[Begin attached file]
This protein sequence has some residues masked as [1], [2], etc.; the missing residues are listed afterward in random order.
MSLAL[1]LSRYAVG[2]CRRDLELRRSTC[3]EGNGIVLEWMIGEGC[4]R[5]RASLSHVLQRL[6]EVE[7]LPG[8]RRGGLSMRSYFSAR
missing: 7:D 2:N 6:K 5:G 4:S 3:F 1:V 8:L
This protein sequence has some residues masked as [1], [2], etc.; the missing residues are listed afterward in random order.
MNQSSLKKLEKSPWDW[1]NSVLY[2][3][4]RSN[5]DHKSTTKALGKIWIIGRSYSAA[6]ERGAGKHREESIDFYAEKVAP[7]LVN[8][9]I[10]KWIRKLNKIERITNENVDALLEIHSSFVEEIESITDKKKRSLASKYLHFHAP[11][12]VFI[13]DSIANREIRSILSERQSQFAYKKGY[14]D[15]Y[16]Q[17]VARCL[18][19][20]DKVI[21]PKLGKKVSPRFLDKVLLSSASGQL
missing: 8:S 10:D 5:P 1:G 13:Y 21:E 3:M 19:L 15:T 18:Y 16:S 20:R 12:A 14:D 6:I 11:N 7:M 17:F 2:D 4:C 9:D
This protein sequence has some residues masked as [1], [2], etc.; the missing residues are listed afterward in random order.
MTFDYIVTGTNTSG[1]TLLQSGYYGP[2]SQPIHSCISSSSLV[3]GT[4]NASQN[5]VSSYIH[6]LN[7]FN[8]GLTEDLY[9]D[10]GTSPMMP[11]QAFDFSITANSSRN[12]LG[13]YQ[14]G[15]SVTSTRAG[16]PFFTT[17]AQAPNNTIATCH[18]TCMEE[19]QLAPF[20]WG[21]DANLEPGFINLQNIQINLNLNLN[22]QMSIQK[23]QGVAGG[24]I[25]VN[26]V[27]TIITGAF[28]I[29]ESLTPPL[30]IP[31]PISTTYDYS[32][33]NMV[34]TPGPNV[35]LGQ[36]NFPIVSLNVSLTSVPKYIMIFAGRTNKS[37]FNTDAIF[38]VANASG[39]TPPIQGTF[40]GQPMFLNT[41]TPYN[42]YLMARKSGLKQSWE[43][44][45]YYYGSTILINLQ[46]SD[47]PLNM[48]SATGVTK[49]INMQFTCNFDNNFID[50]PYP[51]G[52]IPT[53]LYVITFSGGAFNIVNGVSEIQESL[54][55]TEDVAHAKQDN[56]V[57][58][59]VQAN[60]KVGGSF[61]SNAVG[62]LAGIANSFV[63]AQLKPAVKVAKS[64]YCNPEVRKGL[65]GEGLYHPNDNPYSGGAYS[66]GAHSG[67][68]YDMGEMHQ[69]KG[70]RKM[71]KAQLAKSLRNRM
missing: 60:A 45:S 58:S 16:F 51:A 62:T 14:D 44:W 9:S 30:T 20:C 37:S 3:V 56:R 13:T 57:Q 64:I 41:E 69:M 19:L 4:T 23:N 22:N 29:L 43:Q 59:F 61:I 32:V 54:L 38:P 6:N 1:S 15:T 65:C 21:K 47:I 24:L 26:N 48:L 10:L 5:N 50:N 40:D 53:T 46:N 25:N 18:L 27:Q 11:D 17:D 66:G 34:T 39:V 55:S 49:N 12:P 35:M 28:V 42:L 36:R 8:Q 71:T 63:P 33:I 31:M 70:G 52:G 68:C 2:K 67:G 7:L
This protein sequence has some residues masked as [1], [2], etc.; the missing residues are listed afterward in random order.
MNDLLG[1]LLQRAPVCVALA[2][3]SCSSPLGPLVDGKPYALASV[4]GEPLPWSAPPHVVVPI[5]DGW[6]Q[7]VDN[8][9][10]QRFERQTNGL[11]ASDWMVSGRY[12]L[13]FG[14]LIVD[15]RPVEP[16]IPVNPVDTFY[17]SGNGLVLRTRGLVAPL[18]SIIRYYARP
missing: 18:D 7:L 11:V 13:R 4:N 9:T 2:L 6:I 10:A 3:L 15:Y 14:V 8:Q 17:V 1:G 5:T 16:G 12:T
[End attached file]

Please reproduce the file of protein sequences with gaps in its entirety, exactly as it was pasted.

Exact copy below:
This protein sequence has some residues masked as [1], [2], etc.; the missing residues are listed afterward in random order.
MSLAL[1]LSRYAVG[2]CRRDLELRRSTC[3]EGNGIVLEWMIGEGC[4]R[5]RASLSHVLQRL[6]EVE[7]LPG[8]RRGGLSMRSYFSAR
missing: 7:D 2:N 6:K 5:G 4:S 3:F 1:V 8:L
This protein sequence has some residues masked as [1], [2], etc.; the missing residues are listed afterward in random order.
MNQSSLKKLEKSPWDW[1]NSVLY[2][3][4]RSN[5]DHKSTTKALGKIWIIGRSYSAA[6]ERGAGKHREESIDFYAEKVAP[7]LVN[8][9]I[10]KWIRKLNKIERITNENVDALLEIHSSFVEEIESITDKKKRSLASKYLHFHAP[11][12]VFI[13]DSIANREIRSILSERQSQFAYKKGY[14]D[15]Y[16]Q[17]VARCL[18][19][20]DKVI[21]PKLGKKVSPRFLDKVLLSSASGQL
missing: 8:S 10:D 5:P 1:G 13:Y 21:E 3:M 19:L 15:T 18:Y 16:S 20:R 12:A 14:D 6:I 11:N 7:M 17:F 2:D 4:C 9:D
This protein sequence has some residues masked as [1], [2], etc.; the missing residues are listed afterward in random order.
MTFDYIVTGTNTSG[1]TLLQSGYYGP[2]SQPIHSCISSSSLV[3]GT[4]NASQN[5]VSSYIH[6]LN[7]FN[8]GLTEDLY[9]D[10]GTSPMMP[11]QAFDFSITANSSRN[12]LG[13]YQ[14]G[15]SVTSTRAG[16]PFFTT[17]AQAPNNTIATCH[18]TCMEE[19]QLAPF[20]WG[21]DANLEPGFINLQNIQINLNLNLN[22]QMSIQK[23]QGVAGG[24]I[25]VN[26]V[27]TIITGAF[28]I[29]ESLTPPL[30]IP[31]PISTTYDYS[32][33]NMV[34]TPGPNV[35]LGQ[36]NFPIVSLNVSLTSVPKYIMIFAGRTNKS[37]FNTDAIF[38]VANASG[39]TPPIQGTF[40]GQPMFLNT[41]TPYN[42]YLMARKSGLKQSWE[43][44][45]YYYGSTILINLQ[46]SD[47]PLNM[48]SATGVTK[49]INMQFTCNFDNNFID[50]PYP[51]G[52]IPT[53]LYVITFSGGAFNIVNGVSEIQESL[54][55]TEDVAHAKQDN[56]V[57][58][59]VQAN[60]KVGGSF[61]SNAVG[62]LAGIANSFV[63]AQLKPAVKVAKS[64]YCNPEVRKGL[65]GEGLYHPNDNPYSGGAYS[66]GAHSG[67][68]YDMGEMHQ[69]KG[70]RKM[71]KAQLAKSLRNRM
missing: 60:A 45:S 58:S 16:F 51:A 62:T 14:D 44:W 9:S 30:T 20:C 37:S 3:V 56:R 13:T 57:Q 64:I 41:E 69:M 19:L 4:T 23:N 22:N 29:L 43:Q 59:F 61:I 32:V 54:L 38:P 6:N 1:S 15:T 65:C 21:K 47:I 24:L 26:N 48:L 10:L 5:N 50:N 40:D 53:T 46:N 25:N 18:L 27:Q 11:D 17:D 66:G 34:T 39:V 55:S 49:N 12:P 35:M 28:V 42:L 36:R 8:Q 71:T 63:P 33:I 31:M 70:G 52:G 68:C 2:K 67:G 7:L
This protein sequence has some residues masked as [1], [2], etc.; the missing residues are listed afterward in random order.
MNDLLG[1]LLQRAPVCVALA[2][3]SCSSPLGPLVDGKPYALASV[4]GEPLPWSAPPHVVVPI[5]DGW[6]Q[7]VDN[8][9][10]QRFERQTNGL[11]ASDWMVSGRY[12]L[13]FG[14]LIVD[15]RPVEP[16]IPVNPVDTFY[17]SGNGLVLRTRGLVAPL[18]SIIRYYARP
missing: 18:D 7:L 11:V 13:R 4:N 9:T 2:L 6:I 10:A 3:L 15:Y 14:V 8:Q 17:V 1:G 5:T 16:G 12:T